Russia captured these small towns in the Kharkiv region of eastern Ukraine after heavy fighting in March, after its initial failure to capture the capital Kharkiv in the early days of the war. The city of Izyum in particular was a major source of Russian logistics for their push into the northern part of the Donbass region, which was Putin’s main objective after he failed to capture Kyiv. Now, his army in the east seemed to be collapsing. In the past two weeks, Ukrainian forces liberated about 8,500 square kilometers of its territory, defeating Russian forces in the region.

The roads in the area are filled with military vehicles including tanks and armored personnel carriers, all bearing the infamous Z-mark. But unlike the vehicles seen in the Kyiv region, all with burnt husks, many of these vehicles appear to have been abandoned in perfect working order.

A destroyed Russian armored vehicle on the Izium Road.

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Remnants of a Russian anti-aircraft gun on the Izyum Road.

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One joke spread on Ukrainian social media is that Russia has quickly overtaken the United States to become the largest donor of military aid to Ukraine. It is these continuing defeats that have forced Putin to begin what he calls a “partial mobilization” of troops in the Russian reserves, leading to the largest anti-war protests in Russia since the invasion began in February.

Throughout much of the region, life is beginning to return to normal, although heavy fighting continues in Kobyansk, the easternmost city on the Oskil River, the region’s new frontline. It now appears that Ukrainian forces are ready to retake large parts of the Luhansk region, which Russia has expended massive amounts of blood and riches to capture over the summer.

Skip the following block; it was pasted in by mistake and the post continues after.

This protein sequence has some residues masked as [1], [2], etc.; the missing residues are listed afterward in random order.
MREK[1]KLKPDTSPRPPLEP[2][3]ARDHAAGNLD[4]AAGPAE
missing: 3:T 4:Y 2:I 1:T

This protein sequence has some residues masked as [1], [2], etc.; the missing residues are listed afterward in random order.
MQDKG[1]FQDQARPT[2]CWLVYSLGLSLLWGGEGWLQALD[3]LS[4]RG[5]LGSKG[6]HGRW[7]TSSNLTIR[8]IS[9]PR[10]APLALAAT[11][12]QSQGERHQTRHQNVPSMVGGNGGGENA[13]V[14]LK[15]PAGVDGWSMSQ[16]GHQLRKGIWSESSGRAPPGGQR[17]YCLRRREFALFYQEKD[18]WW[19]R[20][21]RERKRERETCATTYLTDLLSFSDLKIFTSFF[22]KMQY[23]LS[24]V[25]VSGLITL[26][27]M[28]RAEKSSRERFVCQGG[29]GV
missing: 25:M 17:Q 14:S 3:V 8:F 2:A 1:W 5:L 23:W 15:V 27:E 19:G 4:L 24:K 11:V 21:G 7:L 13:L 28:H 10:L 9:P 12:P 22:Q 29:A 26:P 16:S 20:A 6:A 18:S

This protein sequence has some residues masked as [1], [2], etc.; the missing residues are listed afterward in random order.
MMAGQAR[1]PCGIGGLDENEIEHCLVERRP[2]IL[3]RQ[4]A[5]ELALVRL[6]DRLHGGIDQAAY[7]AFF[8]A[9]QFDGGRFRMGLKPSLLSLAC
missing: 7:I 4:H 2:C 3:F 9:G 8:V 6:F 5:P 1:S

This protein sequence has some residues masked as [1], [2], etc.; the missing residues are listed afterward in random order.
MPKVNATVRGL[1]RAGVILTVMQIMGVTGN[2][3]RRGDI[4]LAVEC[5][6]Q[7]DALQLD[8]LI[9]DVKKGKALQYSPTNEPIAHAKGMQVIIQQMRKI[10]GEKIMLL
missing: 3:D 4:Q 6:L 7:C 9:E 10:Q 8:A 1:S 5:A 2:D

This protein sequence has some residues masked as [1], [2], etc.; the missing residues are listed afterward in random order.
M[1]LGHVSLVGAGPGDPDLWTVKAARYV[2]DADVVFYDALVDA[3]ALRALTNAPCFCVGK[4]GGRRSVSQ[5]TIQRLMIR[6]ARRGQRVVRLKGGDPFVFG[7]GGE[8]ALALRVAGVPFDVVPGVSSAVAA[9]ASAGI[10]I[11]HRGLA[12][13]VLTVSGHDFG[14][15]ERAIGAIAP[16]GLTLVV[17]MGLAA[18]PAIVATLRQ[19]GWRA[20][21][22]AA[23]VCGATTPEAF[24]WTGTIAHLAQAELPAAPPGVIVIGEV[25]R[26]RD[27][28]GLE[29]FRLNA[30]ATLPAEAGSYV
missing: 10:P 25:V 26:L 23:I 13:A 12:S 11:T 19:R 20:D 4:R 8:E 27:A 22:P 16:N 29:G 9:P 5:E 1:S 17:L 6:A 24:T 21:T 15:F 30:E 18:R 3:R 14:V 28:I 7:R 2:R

Many have died, please help their relatives to take some solace.

Outside, on the main square of Izyum, the residents began to emerge from their six-month nightmare. A small group of children were playing hopscotch by the rose garden, while their parents were reclining on benches beside them. The idyllic landscape is shattered by the sight of the buildings lining the square, all destroyed by the bombing.

Ukrainian authorities believe that more than 80 percent of buildings in Izyum were damaged during the fighting. Hundreds of residents were found buried in a mass grave outside the city limits, most believed to have died from artillery shelling or air strikes during the Russian offensive on the city in March.

“Civilians line up to receive humanitarian aid in Isium”.

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A local Christian charity of help had fifty or so people lined up in the plaza when The Daily Beast arrived this week.

The pantry was simple fare: a bottle of Pepsi, a few cans of luncheon meat and cans of dry pasta each. With most shops and supermarkets damaged or destroyed, and no electricity across the city, many residents depend on it to survive.

But before they distributed the rulings, a priest was called to lead the congregation in prayer. “Our Father who art in Heaven,” began as he led the crowd in recitation of the Lord’s Prayer in a chilling echo of the words scratched in the cell wall. He goes on to give a short sermon to the long line of tough-looking Ukrainian civilians. “Thank you, God, for having mercy on these people. Many have died, please help their relatives get some solace.”